Entries in Andy Robert (5)
Andy Robert has a public art installation on view now until January 31st at Full Haus in Los Angeles.
For Heavy Rain and Lightning, Andy Robert will turn Full Haus’s backyard into a sculpture park.
Robert’s sculptural work evokes places. This happens through found materials, words, as well as a sensitivity to the way a place can evoke another place. Through the overlapping of space and histories, Robert reflects on how people live in different locations. Some of these reflections, as in a discarded umbrella, focus on the quotidian. Others, skittles on concrete, refer to specific events that have unmistakable political dimensions.
In either case, Robert’s sculptures are poetic—at times lyrical, and at times concrete. It’s more like what Magritte did for the hat.
Heavy Rain and Lightning is Robert's first public art installation in Los Angeles.
What happens to a dream deferred?
Does it dry up
like a raisin in the sun?
Or fester like a sore—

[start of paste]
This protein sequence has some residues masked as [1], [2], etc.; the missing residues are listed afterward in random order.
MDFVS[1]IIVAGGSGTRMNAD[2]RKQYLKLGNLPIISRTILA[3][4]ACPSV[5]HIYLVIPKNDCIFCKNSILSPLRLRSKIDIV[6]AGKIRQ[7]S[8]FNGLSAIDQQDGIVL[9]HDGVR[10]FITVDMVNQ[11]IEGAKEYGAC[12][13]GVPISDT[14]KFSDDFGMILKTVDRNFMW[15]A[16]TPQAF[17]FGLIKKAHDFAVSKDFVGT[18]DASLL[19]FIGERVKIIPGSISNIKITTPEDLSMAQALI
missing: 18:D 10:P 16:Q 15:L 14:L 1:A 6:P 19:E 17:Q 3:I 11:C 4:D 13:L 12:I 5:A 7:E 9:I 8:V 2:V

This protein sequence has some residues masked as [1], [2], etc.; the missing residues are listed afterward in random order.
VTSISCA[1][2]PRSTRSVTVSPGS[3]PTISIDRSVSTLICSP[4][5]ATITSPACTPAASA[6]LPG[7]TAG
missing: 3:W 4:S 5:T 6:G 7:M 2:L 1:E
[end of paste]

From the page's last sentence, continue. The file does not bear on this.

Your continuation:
And then run?
Does it stink like rotten meat?
Or crust and sugar over—
like a syrupy sweet?
Maybe it just sags
like a heavy load.
Or does it explode?
—Langston Hughes, Harlem, 1951
Andy Robert works across boundaries, varied source material and found objects to address fragments as states of being. Robert is interested in what happens to things when they come into proximity and/or collide. He sees art as a viable tool, a mode and form of criticism and critical reflection. He is currently in the Whiteny ISP program in New York City.
“Conceptually, I’m interested in narrative structures, chance, and notions of gaming as system; particularly for the ability to influence, alter, and frame perceptions --ways of viewing, experiencing and engaging with art and the world. Drawing from the Constructivists’ notion of gestalt --to alter and shift the perception of space through the use of everyday materials in art, and postmodern sensibilities; my practice, multi-disciplinary and predominately research based, incorporating both text and image, and invested in arts’ critical capacity. Acknowledging the body as a point, not alone or at center but social --of many points orbiting, pushing and pulling, conversing and relaying, I seek to question our boundaries, our space/time and our humanity as either a common, mutable and/or a fabrication.
And in working in the assemblage tradition and critically with archives, its’ interesting what happens to things when they come in to proximity and/or collide.”